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June 17, 1948 Arab League: U.N. Needs to Shelve Partition Plan

Count Folke BernadotteClick here to view the original article.

CAIRO, June 16 (AP)-The Arab League indicated today it was willing to participate in negotiations for a permanent Palestine settlement on condition that the United Nations partition plan is shelved.

Count Folke Bernadotte, the U. N. mediator, said the League promised to send four experts on June 21 to his headquarters on the Island of Rhodes. He added- “These experts are just consultants who will help us in our work for a short period but, will take no decisions.”

Bernadotte said he did not know whether Israeli authorities are prepared to send a similar group but he expected to find out when he gets in touch with Jewish leaders in Tel Aviv tomorrow. He plans to return to Rhodes Friday.

(At Lake Success, the United Nations was informed the United States would furnish three vessels to assist in a Palestine truce patrol. Bernadotte asked the U. S. for the vessels last week. He also asked France for two vessels and Belgium for one. No reply has been received from France and Belgium.)

Palestine’s fighting fronts remained quiet on this sixth day of the four-week truce while Bernadotte conferred in Cairo with the Premiers of Egypt, Lebanon and Trans-Jordan and Abdel Rahman Azzam Pasha, the Arab League’s Secretary General.

Bernadotte was said to have submitted several verbal proposals to the Arabs concerning Palestine. One League informant described the Swedish count’s suggestion as “partition presented in a new envelope.”

Upon emerging from the meeting with the U. N. mediator. Azzam Pasha said- “We notified Count Bernadotte that we shall accept no solution based on establishment of a Jewish State or partition.”

Thus the basic deadlock remains. The Jews have made it equally clear that they do not intend to give up their new State of Israel.

The Arabs also rejected Bernadotte’s proposal to declare Jerusalem an open city. Trans-Jordan Foreign Minister Fawai Mulki Pasha said the League told Bernadotte that if Jerusalem was declared an open city, Arab troops would be asked to evacuate positions they conquered there last month. This would be a contradiction of the cease-fire terms, he said.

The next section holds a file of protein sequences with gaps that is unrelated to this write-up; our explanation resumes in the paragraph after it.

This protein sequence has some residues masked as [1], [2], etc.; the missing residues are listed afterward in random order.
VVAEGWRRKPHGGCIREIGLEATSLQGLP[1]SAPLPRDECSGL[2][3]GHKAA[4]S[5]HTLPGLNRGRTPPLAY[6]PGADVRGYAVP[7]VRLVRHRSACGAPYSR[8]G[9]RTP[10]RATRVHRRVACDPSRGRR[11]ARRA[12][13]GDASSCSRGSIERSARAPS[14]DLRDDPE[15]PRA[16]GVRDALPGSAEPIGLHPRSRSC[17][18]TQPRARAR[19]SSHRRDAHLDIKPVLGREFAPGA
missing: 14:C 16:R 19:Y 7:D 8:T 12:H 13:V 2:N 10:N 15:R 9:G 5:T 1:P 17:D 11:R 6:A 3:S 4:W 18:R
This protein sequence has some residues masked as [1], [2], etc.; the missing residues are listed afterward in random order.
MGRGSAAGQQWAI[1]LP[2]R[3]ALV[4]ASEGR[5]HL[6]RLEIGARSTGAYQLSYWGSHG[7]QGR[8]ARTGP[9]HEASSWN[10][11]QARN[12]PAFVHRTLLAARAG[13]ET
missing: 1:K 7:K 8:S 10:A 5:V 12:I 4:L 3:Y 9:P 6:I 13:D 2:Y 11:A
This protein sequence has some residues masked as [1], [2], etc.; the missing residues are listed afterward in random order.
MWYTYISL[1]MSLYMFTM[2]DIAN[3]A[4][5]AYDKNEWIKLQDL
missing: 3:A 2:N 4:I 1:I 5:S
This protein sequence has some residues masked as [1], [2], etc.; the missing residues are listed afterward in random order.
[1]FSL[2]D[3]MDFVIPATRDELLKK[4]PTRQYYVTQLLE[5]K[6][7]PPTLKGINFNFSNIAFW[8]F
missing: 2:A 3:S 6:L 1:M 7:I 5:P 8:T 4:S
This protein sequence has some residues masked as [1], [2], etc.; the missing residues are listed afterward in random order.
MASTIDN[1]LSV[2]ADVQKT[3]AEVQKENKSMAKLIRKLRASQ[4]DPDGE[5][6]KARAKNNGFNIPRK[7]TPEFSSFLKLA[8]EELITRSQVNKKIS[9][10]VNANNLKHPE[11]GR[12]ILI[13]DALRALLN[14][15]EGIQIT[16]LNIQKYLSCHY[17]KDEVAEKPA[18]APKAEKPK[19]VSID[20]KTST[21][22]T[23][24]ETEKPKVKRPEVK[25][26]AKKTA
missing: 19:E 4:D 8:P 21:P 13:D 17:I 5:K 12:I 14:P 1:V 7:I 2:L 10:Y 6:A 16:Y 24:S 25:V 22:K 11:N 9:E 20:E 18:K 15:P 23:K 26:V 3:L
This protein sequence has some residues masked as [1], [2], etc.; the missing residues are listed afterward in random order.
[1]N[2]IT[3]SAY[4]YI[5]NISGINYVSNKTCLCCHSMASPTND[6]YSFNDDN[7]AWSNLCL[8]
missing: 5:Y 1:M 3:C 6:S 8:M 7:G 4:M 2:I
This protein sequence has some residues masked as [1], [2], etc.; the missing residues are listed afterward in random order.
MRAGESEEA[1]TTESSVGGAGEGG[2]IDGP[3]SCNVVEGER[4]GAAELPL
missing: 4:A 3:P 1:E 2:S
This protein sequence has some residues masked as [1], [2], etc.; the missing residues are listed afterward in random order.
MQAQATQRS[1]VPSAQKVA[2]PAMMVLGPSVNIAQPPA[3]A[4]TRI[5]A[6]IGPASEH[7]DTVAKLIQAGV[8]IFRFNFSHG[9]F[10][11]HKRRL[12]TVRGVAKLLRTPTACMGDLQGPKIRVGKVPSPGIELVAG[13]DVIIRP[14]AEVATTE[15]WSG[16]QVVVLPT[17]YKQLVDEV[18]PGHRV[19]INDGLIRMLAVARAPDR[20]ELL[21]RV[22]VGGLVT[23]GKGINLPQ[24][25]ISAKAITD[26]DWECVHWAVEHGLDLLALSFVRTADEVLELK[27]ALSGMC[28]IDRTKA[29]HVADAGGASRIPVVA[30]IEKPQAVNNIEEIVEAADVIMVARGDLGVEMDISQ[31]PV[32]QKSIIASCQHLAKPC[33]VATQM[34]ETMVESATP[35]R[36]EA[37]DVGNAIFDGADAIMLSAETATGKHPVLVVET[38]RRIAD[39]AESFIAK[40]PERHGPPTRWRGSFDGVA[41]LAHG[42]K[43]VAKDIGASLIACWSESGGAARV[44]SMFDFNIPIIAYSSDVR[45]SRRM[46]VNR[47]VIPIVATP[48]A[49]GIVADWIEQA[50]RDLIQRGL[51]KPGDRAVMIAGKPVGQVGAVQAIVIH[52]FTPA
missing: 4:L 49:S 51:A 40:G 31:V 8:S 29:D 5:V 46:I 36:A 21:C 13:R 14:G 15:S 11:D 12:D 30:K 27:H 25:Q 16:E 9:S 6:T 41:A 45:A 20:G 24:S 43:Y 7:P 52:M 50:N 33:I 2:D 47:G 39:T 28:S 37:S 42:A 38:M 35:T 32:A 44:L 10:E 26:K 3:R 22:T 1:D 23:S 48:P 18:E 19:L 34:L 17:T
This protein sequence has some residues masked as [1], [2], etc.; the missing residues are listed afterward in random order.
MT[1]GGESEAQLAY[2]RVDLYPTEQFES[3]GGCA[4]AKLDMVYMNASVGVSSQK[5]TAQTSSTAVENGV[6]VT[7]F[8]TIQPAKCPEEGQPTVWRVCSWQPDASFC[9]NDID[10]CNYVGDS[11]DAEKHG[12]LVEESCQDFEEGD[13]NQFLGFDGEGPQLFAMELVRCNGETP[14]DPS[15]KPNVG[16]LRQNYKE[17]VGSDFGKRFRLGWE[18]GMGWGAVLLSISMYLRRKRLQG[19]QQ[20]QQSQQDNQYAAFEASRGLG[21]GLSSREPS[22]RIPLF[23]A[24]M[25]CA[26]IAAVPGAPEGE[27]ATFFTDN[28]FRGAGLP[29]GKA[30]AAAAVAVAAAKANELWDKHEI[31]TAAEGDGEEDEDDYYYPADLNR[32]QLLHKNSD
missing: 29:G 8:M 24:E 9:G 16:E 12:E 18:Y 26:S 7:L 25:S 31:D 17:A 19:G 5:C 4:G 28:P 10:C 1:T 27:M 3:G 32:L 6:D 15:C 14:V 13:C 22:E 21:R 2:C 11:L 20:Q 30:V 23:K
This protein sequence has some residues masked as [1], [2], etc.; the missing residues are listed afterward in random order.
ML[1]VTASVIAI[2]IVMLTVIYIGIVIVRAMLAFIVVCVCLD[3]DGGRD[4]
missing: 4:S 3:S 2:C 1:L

Arab soldiers now hold the mile square old city in the heart of Jerusalem. Most of the larger modern city is occupied by the Jews.

A Jerusalem dispatch quoted the commander of the Stern Group, a Jewish extremist organization, as saying today that Sternists do not recognize the cease-fire.

“The Jewish government has agreed that Jerusalem will be international,” he said. “To this we do not agree. It must be a Jewish city. Jerusalem will again be the capital of the Jewish state. We will conquer all of Jerusalem as we will conquer all of Palestine.

He said the Sternists regard Trans-Jordan as a part of Palestine and do not recognize Abdullah as King of Trans-Jordan.

A delayed Jerusalem dispatch said Arab and Israeli commanders signed maps two days ago which gave the positions in the Jerusalem area that each side will maintain during the truce.

The American Consulate is advising American citizens wishing to return to the United States to register at once. There will be no forced evacuation, but safe passage is being arranged for those wishing to return home.

Syrian and Jewish army officers met under a flag of truce in a noman’s land in Galilee yesterday to discuss conflicting claims with U. N. mediators.

Damascus newsmen, who visited the same general area saw the Syrian flag flying at Mishmar Hay-Yarden, a Jewish settlement just south of Hula lake. Fighting had raged there for some time after the truce went into effect last Friday.

The Israeli government charged Britain was “imposing oil sanctions” against the new Jewish state by shutting off the oil pipeline to Haifa and diverting fuel to the Arab countries.

A Jewish spokesman in Tel Aviv said Israel may appeal to the U. N. Security Council to prevent the British from removing remaining Haifa oil reserve stocks to refineries in Lebanon.

Earlier British, Israeli and Arab authorities reached a satisfactory agreement on the handing over of two British military camps in Tireh inside the Haifa enclave. Israeli authorities had said a disagreement there could threaten the whole truce arrangement. The Jews declared the British had planned to give the Arabs one of the camps in Israeli territory.

U. N. Representative John Reedman told newsmen in Haifa that under the agreement the British will be responsible for the camps while their troops remain there. When the British withdraw, a U. N. commission will require the Israeli government to provide normal police protection for the area.

Abdel Moncim Mustafa Bey, chief of the political section of the Area League secretariat, will head the group of Arab experts who will go to Rhodes, Azzam Pasha said.

The others are Abdel Rahman Al Salahi, an official of the Iraqi Foreign Office, and two Arab lawyers from Palestine, Henry Kattan and Ahmed Al Ahukeiri.

The league secretary general said the experts will not represent Arab countries but will merely supply Bernadotte with data and documents he may need.

One Arab source said the league’s political committee rejected an invitation to sit at the same conference table with the Jews in negotiations for a permanent settlement. There has been no indication thus far, that Bernadotte’s staff plans to use such a method in the negotiations.

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